Shadows of the Damned Review

Platform: PS3/360
Originally Reviewed: 2011

Woah. Where the hell did this come from?! Well, Hell actually, but nevertheless Suda 51 (No More Heroes), Shinji Mikami (Resident Evil 4) and co have come up with a riotous, rip-roaring, utterly mental blast of a survival horror shooter.

There’s not been too much coverage of this title to go on and perhaps that makes it more enjoyable to play. The surprise hit so far in the typically dry summer period is certainly not perfect, but it’s unashamedly crass, horrifically violent and damn good fun.

Shadows of the Damned sees the player take control of the ridiculously named Garcia Fucking Hotspur, a demon hunter who busts into hell to save his girlfriend from the demon lord ‘Fleming’. He carries with him talking skull called Johnson (yeah, it’s a dick joke) that acts as his torch, gun, motorbike and ‘hilarious’ sidekick.

The game is a third person horror action shooter very much in the vein of Resident Evil 4, but you can take solace from the fact that, yes, you can move while shooting. Garcia can upgrade his, ahem, Johnson along three forms – pistol, shotgun and machine gun. So far, so typical, but the gun types can perform several functions and all of them pack one hell of a punch. Limbs will be severed, heads will be exploded and carnage will ensue.

The shooting follows a very similar style to Resi 4 with the over the shoulder shooting using the same laser sight-style aiming, but Shadows puts a twist on this formula with its darkness mechanic. Garcia’s energy is drained when he steps into darkness and must find various different ways to escape or switch the light on. Enemies, too, can be covered in darkness, Alan Wake style, and they need to have it removed using Garcia’s ‘light shot’ before they can be killed.

The shooting is a lot of fun, then, but there’s more to Shadows of the Damned than that. It’s pretty safe to say that Suda 51 is a complete nut job and his crazy style of game design is very much evident in this totally insane game. The latter stages of the game mix the formula up in a variety of different and equally enjoyable ways that helps spice the game up just before it starts to get stale.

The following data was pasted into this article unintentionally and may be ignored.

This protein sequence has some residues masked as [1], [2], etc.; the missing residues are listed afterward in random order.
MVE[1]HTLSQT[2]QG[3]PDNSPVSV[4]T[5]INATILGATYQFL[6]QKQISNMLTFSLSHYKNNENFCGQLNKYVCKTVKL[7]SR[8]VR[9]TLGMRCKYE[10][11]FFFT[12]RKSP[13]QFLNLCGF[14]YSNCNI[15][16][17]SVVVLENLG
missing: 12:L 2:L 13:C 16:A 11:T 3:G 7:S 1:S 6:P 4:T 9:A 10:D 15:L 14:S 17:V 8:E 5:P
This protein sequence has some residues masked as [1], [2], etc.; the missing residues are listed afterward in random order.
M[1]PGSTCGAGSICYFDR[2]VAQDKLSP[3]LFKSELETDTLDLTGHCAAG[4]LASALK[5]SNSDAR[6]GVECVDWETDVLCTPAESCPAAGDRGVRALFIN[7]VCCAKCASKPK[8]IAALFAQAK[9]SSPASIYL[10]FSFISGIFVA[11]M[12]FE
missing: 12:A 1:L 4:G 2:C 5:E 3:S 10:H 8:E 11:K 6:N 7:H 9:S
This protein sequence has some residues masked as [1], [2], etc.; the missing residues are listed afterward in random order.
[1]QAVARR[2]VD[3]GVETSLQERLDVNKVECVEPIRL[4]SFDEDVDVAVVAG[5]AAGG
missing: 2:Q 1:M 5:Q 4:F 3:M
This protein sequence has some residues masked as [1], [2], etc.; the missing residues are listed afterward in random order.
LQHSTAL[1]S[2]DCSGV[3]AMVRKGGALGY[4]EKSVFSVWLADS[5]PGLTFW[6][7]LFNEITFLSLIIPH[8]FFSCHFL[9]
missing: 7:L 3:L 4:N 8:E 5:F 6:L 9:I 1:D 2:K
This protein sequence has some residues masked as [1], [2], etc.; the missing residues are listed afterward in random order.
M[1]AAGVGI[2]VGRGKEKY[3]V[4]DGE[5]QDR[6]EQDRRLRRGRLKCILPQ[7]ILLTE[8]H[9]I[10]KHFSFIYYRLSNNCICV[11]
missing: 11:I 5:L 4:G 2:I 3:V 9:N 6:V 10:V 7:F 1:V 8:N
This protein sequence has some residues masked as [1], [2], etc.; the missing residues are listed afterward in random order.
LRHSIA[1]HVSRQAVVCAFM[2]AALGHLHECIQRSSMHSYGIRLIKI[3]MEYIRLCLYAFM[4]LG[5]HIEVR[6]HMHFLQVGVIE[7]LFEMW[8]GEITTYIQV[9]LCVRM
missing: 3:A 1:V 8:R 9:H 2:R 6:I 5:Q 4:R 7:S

Among the variations of these mini-game style shake-ups are a terrific platform twisting puzzle section and, even better, several side scrolling R-Type-esque shooting sections. These diversions from the standard gameplay rarely fail to miss the mark and all do an excellent job of keeping the game feeling fresh and leaving the player constantly guessing what this crazy game will throw at them next.

It’s not just the mini-games that enhance the fun of the game. There are tons of cool moments and little touches that anyone familiar with Suda 51 should be used to. Be it playing a giant game of Plinko with skull bombs or taking out enemies in the cottage from the Evil Dead movies; there’s plenty of pop culture references and downright lunacy to satisfy hardcore gamers and horror movie buffs alike.

As well as being totally brutal, Shadow of the Damned gains its 18 certificate through its incredibly foul language and numerous dick jokes. As such the humour is most likely to satisfy adolescents younger than 18 and most of the time it comes off as vulgar rather than clever. Johnson’s voice actor was clearly advised that, apparently, people saying ‘cool’ and ‘young’ things in a posh English accent is hilarious. It’s not.

The humour therefore isn’t for everyone, but even still you’d have to have a heart of stone not to chuckle every once in a while. It’s the stupidly over the top gameplay and subtle references that provide the most laughs.

Other minor criticisms that can be thrown at Shadows of the Damned are, firstly, that the game is quite linear. While this can sometimes be a problem, here the linearity doesn’t really hinder the game too much. The random craziness and mini games break up the potential monotony enough to carry the game forward.

The game also lacks polish in some areas, with some pop up and blurred edges, and the lip-syncing is absolutely atrocious, but there’s nothing really game-spoiling about any of these problems. It’s meant to be tongue-in-cheek B-movie gaming, so it kind of gets away with it.

Shadows of the damned is a riot. It picks up from where Resident Evil 4 left off and feels more like the game that Resident Evil 5 should have been. It’s a balls-out all action blast with brilliantly crazy mini games and horror references that will definitely satisfy anyone with a video game bloodlust or a penchant for swear words. It’s not very long and doesn’t necessarily beg for a second playthrough, but it’s an experience that will grip you throughout and should prove to be one of the surprise hits of the year.

Alex Aldridge



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